This month’s featured gallery is Still Life. A still life is a collection of inanimate objects depicted in an artistic composition and is a genre that has always been a staple for artists. Setting up a still life is an exercise in composition. Painting or photographing the composition is an exercise in technique. The result of these efforts is a work of art. Throughout the month of January, we are going to take a few moments to catch up with some of EBSQ’s still life artists.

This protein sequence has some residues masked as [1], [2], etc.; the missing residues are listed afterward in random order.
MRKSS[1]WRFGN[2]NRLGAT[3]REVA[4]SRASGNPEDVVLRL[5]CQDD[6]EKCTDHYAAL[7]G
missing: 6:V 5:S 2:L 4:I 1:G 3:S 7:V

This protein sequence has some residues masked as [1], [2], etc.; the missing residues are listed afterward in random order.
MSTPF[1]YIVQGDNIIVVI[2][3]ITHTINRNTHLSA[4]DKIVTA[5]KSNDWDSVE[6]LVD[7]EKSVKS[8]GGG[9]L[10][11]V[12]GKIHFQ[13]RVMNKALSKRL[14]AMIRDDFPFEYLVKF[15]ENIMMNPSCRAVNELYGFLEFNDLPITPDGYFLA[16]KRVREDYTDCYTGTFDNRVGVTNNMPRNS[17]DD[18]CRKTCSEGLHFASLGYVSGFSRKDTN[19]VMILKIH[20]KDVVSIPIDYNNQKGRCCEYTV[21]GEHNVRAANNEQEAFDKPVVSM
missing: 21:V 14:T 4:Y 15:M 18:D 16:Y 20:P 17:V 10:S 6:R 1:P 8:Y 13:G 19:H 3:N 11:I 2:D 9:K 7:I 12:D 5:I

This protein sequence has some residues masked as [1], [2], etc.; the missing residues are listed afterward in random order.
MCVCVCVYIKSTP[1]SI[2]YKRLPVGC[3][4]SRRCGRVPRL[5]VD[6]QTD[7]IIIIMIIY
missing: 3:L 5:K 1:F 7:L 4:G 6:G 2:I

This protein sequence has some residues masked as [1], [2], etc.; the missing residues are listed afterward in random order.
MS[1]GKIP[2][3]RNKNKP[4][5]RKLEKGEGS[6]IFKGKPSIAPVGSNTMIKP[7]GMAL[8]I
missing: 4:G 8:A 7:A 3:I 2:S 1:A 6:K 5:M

Just over a year ago I started on my Daily Painting journey. Initially, I could not decide on a subject and found myself struggling to find focus. Gradually, I settled on Still Life. I find the convenience suits my needs better than gathering photos from my daily activity and I also enjoy having control over my subject—the positioning, the lighting, the combination of objects. I have no Art Education, but after painting Still Lives for a year I understand why so many Master Artists chose Still Lives for their subjects. An inanimate object with its hard edges and strong values can be very challenging. Now, when I do have the occasion to paint animated subjects I find them to be much easier than they used to be and I know it is because of the difficulty of painting Still Life and the beneficial lessons I’ve learned from it. In the beginning, many of my paintings were done from photo references but now I try to paint from life as much as possible. The way the light hits a 3D object is so magical and cannot be fully captured in a 2D photo. I prefer to paint in an Alla Prima Impressionist style on Masonite primed with a black base. The majority of my canvases are small and painted in a square format which works well with the centered cropping I like. While I do not always meet my goal of finishing a painting daily, I try to paint a little every day and never tire of the endless challenges and surprises that Still Life offers. – Gwen Bell
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